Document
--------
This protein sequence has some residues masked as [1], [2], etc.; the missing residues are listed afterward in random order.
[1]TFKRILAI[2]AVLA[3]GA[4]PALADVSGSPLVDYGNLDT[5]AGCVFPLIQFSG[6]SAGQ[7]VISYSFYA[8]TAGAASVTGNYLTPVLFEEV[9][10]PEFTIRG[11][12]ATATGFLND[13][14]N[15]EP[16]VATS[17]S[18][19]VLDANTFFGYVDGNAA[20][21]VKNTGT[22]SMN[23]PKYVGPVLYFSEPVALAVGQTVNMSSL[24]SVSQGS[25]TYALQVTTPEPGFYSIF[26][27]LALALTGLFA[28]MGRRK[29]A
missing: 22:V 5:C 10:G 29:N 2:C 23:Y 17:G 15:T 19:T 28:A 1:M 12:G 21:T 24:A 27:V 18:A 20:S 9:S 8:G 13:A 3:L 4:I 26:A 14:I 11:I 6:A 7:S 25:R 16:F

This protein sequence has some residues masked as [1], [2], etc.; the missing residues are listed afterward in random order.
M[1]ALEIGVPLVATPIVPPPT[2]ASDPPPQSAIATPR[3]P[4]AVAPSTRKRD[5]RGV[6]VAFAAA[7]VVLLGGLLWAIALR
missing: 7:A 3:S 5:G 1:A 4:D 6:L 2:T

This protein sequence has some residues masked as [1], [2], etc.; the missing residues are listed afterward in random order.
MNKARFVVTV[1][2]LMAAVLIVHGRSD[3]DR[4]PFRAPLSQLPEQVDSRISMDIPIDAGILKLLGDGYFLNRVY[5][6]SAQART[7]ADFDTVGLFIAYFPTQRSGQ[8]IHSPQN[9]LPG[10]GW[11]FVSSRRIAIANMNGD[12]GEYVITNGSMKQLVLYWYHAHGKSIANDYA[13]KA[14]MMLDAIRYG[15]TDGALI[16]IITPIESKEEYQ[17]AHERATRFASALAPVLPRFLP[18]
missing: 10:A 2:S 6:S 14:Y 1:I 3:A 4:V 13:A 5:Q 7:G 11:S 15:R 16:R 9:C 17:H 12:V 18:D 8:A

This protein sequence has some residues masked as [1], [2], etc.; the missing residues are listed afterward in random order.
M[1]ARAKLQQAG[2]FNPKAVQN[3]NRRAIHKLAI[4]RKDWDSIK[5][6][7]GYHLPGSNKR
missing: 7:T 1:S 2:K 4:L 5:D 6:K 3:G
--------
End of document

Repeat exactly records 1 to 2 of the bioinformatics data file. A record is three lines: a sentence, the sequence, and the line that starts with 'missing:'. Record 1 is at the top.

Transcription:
This protein sequence has some residues masked as [1], [2], etc.; the missing residues are listed afterward in random order.
[1]TFKRILAI[2]AVLA[3]GA[4]PALADVSGSPLVDYGNLDT[5]AGCVFPLIQFSG[6]SAGQ[7]VISYSFYA[8]TAGAASVTGNYLTPVLFEEV[9][10]PEFTIRG[11][12]ATATGFLND[13][14]N[15]EP[16]VATS[17]S[18][19]VLDANTFFGYVDGNAA[20][21]VKNTGT[22]SMN[23]PKYVGPVLYFSEPVALAVGQTVNMSSL[24]SVSQGS[25]TYALQVTTPEPGFYSIF[26][27]LALALTGLFA[28]MGRRK[29]A
missing: 22:V 5:C 10:G 29:N 2:C 23:Y 17:G 15:T 19:T 28:A 1:M 12:G 21:T 24:A 27:V 18:A 20:S 9:S 8:G 13:A 3:L 4:I 26:A 14:I 11:I 6:A 7:S 25:R 16:F

This protein sequence has some residues masked as [1], [2], etc.; the missing residues are listed afterward in random order.
M[1]ALEIGVPLVATPIVPPPT[2]ASDPPPQSAIATPR[3]P[4]AVAPSTRKRD[5]RGV[6]VAFAAA[7]VVLLGGLLWAIALR
missing: 7:A 3:S 5:G 1:A 4:D 6:L 2:T